Walking into Greenpoint’s Wash & Dry Laundromat on Meserole Avenue on Wednesday afternoon, customers might have been hard-pressed to notice the art exhibit haunting the back corner.
That’s because an elderly customer had asked owner Elvin Tung to turn off the 13-inch TV propped up on the change machine; she said the four-minute film loop of colorful images undulating and floating over a blue background had made her dizzy.
Everyone’s an art critic these days.
Tung’s store, along with a flower shop and an electronics store nearby, houses one part of a three-part video cycle, “Strands,” created by local artist Dillon de Give. The works pop up in unexpected places — hovering over multicolored piles of laundry bags, in a bank of TVs playing travel shows, sunk in between bromeliads and a Chinese evergreen.
The images — and accompanying soundtrack — are linked to form a past, present and future cycle, said de Give, which crystallizes in the environments in which they are located.
But de Give’s grand vision is lost on most of the storeowners — who “curate” the pieces — and many of their customers, they said.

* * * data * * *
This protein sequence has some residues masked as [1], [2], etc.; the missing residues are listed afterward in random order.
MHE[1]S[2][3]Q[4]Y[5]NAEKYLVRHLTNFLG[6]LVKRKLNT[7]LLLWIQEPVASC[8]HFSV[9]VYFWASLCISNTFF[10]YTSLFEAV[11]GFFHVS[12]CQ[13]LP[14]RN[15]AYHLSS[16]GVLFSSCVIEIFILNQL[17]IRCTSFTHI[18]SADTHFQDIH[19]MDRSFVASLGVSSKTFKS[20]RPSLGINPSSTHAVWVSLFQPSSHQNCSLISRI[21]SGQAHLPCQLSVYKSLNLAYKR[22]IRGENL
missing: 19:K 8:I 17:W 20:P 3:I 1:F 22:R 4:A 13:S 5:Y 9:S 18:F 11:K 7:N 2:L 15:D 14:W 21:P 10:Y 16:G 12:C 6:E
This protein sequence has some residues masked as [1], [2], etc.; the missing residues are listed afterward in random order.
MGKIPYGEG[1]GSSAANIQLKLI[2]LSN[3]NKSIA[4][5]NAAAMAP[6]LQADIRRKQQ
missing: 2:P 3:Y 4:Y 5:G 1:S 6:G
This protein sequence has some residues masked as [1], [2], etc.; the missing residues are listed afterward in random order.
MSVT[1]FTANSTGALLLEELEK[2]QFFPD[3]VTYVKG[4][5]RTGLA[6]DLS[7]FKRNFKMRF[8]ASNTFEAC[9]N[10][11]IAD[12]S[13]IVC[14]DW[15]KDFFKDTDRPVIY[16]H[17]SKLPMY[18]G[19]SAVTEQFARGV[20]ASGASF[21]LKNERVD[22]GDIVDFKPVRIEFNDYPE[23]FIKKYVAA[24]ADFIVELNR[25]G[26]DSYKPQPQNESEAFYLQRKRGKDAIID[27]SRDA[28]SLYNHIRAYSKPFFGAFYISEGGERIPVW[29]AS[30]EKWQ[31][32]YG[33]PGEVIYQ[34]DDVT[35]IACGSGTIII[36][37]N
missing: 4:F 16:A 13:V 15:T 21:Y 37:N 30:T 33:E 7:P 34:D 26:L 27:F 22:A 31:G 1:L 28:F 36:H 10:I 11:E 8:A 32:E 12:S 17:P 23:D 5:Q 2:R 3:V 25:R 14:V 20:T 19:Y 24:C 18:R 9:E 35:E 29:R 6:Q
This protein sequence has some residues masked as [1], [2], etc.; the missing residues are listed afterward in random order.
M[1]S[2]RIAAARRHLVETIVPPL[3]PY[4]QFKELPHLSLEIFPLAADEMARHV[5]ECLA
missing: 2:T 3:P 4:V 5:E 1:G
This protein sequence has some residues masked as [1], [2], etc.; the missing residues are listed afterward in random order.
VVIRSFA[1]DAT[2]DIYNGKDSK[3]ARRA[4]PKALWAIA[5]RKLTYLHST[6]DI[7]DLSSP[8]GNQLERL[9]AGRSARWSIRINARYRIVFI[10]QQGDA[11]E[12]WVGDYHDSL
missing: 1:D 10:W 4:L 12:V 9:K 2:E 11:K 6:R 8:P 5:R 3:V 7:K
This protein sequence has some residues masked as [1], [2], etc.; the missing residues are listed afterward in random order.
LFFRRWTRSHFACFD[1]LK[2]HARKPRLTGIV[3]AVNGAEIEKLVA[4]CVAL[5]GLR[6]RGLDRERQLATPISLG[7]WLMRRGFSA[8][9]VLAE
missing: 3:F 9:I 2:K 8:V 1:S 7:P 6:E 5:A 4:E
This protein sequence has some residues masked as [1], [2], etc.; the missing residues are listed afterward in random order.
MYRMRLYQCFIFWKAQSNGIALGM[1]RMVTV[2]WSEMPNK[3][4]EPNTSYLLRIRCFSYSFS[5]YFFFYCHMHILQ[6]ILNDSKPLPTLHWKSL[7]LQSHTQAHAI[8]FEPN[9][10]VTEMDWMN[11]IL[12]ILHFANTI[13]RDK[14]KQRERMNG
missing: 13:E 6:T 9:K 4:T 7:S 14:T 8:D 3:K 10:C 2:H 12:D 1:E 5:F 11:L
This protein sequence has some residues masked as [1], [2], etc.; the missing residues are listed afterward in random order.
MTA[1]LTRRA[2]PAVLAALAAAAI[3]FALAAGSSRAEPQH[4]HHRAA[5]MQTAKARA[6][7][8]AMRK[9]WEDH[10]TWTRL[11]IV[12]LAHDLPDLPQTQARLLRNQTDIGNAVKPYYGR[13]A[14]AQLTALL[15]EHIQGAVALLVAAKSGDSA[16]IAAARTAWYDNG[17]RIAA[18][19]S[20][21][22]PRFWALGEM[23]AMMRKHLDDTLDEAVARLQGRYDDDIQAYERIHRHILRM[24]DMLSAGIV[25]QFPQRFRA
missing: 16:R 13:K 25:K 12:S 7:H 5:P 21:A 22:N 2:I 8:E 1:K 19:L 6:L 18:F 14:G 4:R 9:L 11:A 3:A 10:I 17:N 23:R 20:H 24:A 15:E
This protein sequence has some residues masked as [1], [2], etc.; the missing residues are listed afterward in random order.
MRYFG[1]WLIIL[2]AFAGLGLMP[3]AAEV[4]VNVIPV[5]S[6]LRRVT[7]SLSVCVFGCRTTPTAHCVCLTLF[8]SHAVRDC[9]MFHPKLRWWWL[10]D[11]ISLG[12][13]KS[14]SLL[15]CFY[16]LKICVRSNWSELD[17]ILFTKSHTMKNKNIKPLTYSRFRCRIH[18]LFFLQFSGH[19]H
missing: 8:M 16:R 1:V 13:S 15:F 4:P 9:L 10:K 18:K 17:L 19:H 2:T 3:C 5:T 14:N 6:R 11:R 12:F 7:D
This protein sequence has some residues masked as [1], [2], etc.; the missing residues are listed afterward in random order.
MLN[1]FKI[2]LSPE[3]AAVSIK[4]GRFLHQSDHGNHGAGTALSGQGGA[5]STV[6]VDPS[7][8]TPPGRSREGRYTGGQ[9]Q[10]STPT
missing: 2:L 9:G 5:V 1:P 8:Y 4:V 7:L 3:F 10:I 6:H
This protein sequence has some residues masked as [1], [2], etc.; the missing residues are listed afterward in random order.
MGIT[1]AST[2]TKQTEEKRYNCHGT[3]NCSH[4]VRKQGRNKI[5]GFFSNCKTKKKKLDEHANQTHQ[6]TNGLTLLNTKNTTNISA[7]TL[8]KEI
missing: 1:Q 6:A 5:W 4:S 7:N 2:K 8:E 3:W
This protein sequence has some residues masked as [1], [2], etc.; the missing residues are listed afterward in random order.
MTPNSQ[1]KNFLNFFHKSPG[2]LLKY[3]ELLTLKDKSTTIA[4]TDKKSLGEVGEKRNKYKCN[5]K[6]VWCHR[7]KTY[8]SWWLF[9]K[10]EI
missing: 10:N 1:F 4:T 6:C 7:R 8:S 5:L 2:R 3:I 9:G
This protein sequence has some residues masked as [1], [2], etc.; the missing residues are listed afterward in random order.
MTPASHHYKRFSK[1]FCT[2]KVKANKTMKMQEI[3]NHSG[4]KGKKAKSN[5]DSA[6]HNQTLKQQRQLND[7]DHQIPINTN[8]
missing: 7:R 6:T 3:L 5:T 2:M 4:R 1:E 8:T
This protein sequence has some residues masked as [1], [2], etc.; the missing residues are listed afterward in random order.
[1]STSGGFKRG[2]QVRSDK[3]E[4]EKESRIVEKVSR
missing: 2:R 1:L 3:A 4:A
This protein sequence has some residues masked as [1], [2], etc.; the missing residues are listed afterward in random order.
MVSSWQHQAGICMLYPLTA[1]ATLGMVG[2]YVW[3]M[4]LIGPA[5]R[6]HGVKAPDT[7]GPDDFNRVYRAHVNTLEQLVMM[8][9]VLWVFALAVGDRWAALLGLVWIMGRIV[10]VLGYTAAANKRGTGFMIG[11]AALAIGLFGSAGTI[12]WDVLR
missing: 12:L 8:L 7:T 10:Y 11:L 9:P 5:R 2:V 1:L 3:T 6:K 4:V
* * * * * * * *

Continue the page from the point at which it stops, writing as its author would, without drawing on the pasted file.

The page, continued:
“I didn’t know what kind of project it is — I still don’t,” said Tung, 50. “But [de Give] is a regular customer, so I had no reason to say no.”
The dry cleaner-cum-curator said most customers either don’t notice the art or wonder aloud about what it is — if not what it represents — though younger customers seem to like it.
That seems to be the case at MTV Super Sound Electronics & Appliances, around the corner on Manhattan Avenue, where a 90-second loop of a disembodied arm setting off New Years’ champagne poppers plays on a standalone flat-screen and on a set in the middle of a bank of TVs for sale.
“There’re young people who’ve come by, but not [locals],” said Peter Szymanski, 26, an employee.
Up the block at Greenpoint Floral Co., owner Nick Giannos, 40, is proud of his place at the end of what he sees as an art “scavenger hunt.”
Giannos, whose store’s video monitor plays a loop featuring a shredded green T-shirt shuddering in the wind, seemed most attuned to what de Give was going for, and de Give said he even offered some suggestions.
Others, like MTV’s Mounir Youssef, were accommodating, if still utterly confused.
“It means something,” Youssef said, throwing his arms up. “But I don’t understand.”
“Strands,” by Dillon de Give, runs through Sept. 10 at Wash & Dry Laundromat (120 Meserole Ave., at Leonard Street); MTV Super Sound Electronics & Appliances (747 Manhattan Ave., between Meserole and Norman avenues); and Greenpoint Floral Co. (703 Manhattan Ave., at Norman Avenue). For information, go to www.implausibot.com.